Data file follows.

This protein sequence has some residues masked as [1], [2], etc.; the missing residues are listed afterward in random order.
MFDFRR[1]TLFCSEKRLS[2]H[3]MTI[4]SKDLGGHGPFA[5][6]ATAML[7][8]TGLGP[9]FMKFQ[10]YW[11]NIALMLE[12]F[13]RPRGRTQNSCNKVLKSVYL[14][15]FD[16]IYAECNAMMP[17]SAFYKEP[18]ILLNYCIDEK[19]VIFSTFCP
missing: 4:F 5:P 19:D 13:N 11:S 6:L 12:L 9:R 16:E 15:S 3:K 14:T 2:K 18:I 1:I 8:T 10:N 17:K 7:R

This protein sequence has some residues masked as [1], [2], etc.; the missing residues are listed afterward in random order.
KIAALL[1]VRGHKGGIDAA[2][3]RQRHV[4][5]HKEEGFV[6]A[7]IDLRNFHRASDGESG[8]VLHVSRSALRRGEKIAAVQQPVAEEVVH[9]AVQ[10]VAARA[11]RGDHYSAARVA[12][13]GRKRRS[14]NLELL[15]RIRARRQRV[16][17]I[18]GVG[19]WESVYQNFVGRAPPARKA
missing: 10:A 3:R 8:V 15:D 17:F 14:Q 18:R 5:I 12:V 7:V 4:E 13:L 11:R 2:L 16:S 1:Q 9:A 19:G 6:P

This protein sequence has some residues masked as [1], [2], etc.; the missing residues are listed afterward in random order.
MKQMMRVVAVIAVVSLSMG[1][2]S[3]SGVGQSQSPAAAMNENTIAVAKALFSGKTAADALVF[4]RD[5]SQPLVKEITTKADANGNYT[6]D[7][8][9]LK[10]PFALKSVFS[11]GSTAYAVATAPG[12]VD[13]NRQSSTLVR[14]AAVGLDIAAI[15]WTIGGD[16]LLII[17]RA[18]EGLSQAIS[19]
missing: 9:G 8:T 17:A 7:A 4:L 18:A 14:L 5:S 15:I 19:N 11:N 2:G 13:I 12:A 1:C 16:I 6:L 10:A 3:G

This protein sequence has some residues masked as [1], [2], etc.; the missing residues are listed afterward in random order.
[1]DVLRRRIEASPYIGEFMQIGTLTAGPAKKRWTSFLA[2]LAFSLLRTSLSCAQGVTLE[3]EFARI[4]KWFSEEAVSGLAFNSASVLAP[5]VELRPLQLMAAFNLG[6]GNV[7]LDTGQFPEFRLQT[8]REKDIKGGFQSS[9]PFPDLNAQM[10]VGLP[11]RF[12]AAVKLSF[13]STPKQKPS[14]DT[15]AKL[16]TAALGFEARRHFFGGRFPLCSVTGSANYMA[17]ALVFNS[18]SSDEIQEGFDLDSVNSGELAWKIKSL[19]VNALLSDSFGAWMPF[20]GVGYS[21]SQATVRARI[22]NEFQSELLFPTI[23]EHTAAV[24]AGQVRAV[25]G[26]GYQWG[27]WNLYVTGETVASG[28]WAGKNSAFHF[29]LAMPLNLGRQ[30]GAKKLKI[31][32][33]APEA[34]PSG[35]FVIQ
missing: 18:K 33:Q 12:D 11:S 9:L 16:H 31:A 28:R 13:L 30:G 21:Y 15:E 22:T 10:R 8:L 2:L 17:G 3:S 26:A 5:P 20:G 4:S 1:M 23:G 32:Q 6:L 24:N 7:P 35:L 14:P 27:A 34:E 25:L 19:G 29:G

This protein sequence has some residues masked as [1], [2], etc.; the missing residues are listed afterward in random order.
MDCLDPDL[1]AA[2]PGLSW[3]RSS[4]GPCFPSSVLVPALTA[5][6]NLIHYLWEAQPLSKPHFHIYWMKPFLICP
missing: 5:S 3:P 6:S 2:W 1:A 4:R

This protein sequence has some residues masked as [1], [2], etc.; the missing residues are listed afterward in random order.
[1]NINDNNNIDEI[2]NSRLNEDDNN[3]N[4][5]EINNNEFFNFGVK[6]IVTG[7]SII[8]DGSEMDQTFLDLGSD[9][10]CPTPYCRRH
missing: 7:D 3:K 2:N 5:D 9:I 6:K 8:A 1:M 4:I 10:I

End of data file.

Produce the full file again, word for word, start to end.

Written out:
This protein sequence has some residues masked as [1], [2], etc.; the missing residues are listed afterward in random order.
MFDFRR[1]TLFCSEKRLS[2]H[3]MTI[4]SKDLGGHGPFA[5][6]ATAML[7][8]TGLGP[9]FMKFQ[10]YW[11]NIALMLE[12]F[13]RPRGRTQNSCNKVLKSVYL[14][15]FD[16]IYAECNAMMP[17]SAFYKEP[18]ILLNYCIDEK[19]VIFSTFCP
missing: 4:F 5:P 19:D 13:N 11:S 6:L 12:L 9:R 16:E 15:S 3:K 14:T 2:K 18:I 1:I 8:T 10:N 17:K 7:R

This protein sequence has some residues masked as [1], [2], etc.; the missing residues are listed afterward in random order.
KIAALL[1]VRGHKGGIDAA[2][3]RQRHV[4][5]HKEEGFV[6]A[7]IDLRNFHRASDGESG[8]VLHVSRSALRRGEKIAAVQQPVAEEVVH[9]AVQ[10]VAARA[11]RGDHYSAARVA[12][13]GRKRRS[14]NLELL[15]RIRARRQRV[16][17]I[18]GVG[19]WESVYQNFVGRAPPARKA
missing: 10:A 3:R 8:V 15:D 17:F 14:Q 18:R 5:I 12:V 7:V 4:E 13:L 11:R 2:L 16:S 1:Q 9:A 19:G 6:P

This protein sequence has some residues masked as [1], [2], etc.; the missing residues are listed afterward in random order.
MKQMMRVVAVIAVVSLSMG[1][2]S[3]SGVGQSQSPAAAMNENTIAVAKALFSGKTAADALVF[4]RD[5]SQPLVKEITTKADANGNYT[6]D[7][8][9]LK[10]PFALKSVFS[11]GSTAYAVATAPG[12]VD[13]NRQSSTLVR[14]AAVGLDIAAI[15]WTIGGD[16]LLII[17]RA[18]EGLSQAIS[19]
missing: 9:G 8:T 17:A 7:A 4:L 18:A 14:L 5:S 15:I 19:N 11:N 2:G 13:I 12:A 1:C 16:I 6:L 10:A 3:G

This protein sequence has some residues masked as [1], [2], etc.; the missing residues are listed afterward in random order.
[1]DVLRRRIEASPYIGEFMQIGTLTAGPAKKRWTSFLA[2]LAFSLLRTSLSCAQGVTLE[3]EFARI[4]KWFSEEAVSGLAFNSASVLAP[5]VELRPLQLMAAFNLG[6]GNV[7]LDTGQFPEFRLQT[8]REKDIKGGFQSS[9]PFPDLNAQM[10]VGLP[11]RF[12]AAVKLSF[13]STPKQKPS[14]DT[15]AKL[16]TAALGFEARRHFFGGRFPLCSVTGSANYMA[17]ALVFNS[18]SSDEIQEGFDLDSVNSGELAWKIKSL[19]VNALLSDSFGAWMPF[20]GVGYS[21]SQATVRARI[22]NEFQSELLFPTI[23]EHTAAV[24]AGQVRAV[25]G[26]GYQWG[27]WNLYVTGETVASG[28]WAGKNSAFHF[29]LAMPLNLGRQ[30]GAKKLKI[31][32][33]APEA[34]PSG[35]FVIQ
missing: 18:K 33:Q 12:D 11:S 9:L 16:H 31:A 28:R 13:L 30:G 21:Y 15:E 22:T 10:R 8:L 2:L 17:G 3:S 26:A 5:P 20:G 4:S 1:M 23:G 32:Q 6:L 24:N 7:P 35:L 14:P 27:A 34:E 25:L 19:G 29:G

This protein sequence has some residues masked as [1], [2], etc.; the missing residues are listed afterward in random order.
MDCLDPDL[1]AA[2]PGLSW[3]RSS[4]GPCFPSSVLVPALTA[5][6]NLIHYLWEAQPLSKPHFHIYWMKPFLICP
missing: 5:S 3:P 6:S 2:W 1:A 4:R

This protein sequence has some residues masked as [1], [2], etc.; the missing residues are listed afterward in random order.
[1]NINDNNNIDEI[2]NSRLNEDDNN[3]N[4][5]EINNNEFFNFGVK[6]IVTG[7]SII[8]DGSEMDQTFLDLGSD[9][10]CPTPYCRRH
missing: 7:D 3:K 2:N 5:D 9:I 6:K 8:A 1:M 4:I 10:I